By Mike Pomranz
Updated October 07, 2015
Credit: © John Kernick

World War II ended over 70 years ago, but that doesn’t mean there aren’t still insane plans left to uncover.

The BBC recently obtained and published a series of lost drawings from the 1940s, hand-drawn by Laurence Fish, a skilled draftsman who worked with the counter-sabotage unit of the British Security Service. One of these detailed sketches is of a chocolate bar bomb, rumored to be designed as a way to assassinate Winston Churchill by the Nazis—though the BBC reports that “how it was supposed to reach him, and how the Germans might ensure that it was Churchill himself who tried to break off a slab, rather than a member of his family or his staff, isn't clear.”

The drawings, commissioned by Victor Rothschild, one of the few members of the small counter-sabotage unit, were intended to explain the different disguised and booby-trapped devices that his group was finding so that anyone who came across them would hopefully be able to defuse the bombs. That implies that this chocolate bar bomb actually existed (or at least someone was pretty certain that it might).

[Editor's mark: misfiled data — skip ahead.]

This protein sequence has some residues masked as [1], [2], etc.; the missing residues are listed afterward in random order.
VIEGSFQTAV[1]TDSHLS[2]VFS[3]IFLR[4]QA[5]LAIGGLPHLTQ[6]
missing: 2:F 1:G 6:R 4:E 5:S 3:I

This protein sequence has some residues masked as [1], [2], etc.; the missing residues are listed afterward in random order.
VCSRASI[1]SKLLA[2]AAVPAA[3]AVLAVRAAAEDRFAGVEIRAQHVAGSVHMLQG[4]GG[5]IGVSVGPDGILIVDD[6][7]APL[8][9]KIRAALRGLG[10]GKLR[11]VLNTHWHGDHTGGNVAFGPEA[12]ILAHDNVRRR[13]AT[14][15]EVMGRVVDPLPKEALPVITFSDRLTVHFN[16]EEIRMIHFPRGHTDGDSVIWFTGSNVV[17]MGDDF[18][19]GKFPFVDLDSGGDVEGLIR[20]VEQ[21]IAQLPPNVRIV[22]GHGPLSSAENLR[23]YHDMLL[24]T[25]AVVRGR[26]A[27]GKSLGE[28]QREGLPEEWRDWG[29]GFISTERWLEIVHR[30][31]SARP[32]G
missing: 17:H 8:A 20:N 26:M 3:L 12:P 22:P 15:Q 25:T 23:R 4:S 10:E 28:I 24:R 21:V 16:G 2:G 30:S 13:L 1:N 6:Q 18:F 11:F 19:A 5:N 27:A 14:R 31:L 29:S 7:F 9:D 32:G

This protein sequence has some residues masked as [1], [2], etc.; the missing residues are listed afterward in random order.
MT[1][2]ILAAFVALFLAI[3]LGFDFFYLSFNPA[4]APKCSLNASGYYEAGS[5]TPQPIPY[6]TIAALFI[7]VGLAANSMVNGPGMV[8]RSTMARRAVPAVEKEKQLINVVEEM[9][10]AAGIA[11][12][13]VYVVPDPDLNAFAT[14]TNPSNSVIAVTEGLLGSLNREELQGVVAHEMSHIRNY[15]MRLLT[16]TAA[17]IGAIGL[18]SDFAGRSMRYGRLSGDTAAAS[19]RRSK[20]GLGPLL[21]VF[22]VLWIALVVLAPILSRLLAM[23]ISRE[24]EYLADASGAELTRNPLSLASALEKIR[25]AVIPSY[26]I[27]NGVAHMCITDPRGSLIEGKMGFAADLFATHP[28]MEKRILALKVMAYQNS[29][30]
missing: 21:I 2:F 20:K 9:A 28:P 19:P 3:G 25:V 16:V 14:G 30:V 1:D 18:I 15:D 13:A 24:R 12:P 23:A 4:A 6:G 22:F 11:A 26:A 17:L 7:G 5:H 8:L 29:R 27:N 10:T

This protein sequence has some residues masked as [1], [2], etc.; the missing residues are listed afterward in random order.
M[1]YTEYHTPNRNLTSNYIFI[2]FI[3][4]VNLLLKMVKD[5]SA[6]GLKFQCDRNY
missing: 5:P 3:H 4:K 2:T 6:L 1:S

© BBC/Antony Thompson/TWN

Fish’s work recently came to light again a few weeks ago when members of Rothschild’s family found the drawings when cleaning out their house. Though reports of the chocolate bar bomb had existed, it’s speculated the actual drawing hadn’t been seen since probably 1943. Turns out Rothschild was damn good at hiding things. It’s almost like he was a member of some sort of elite security service or something.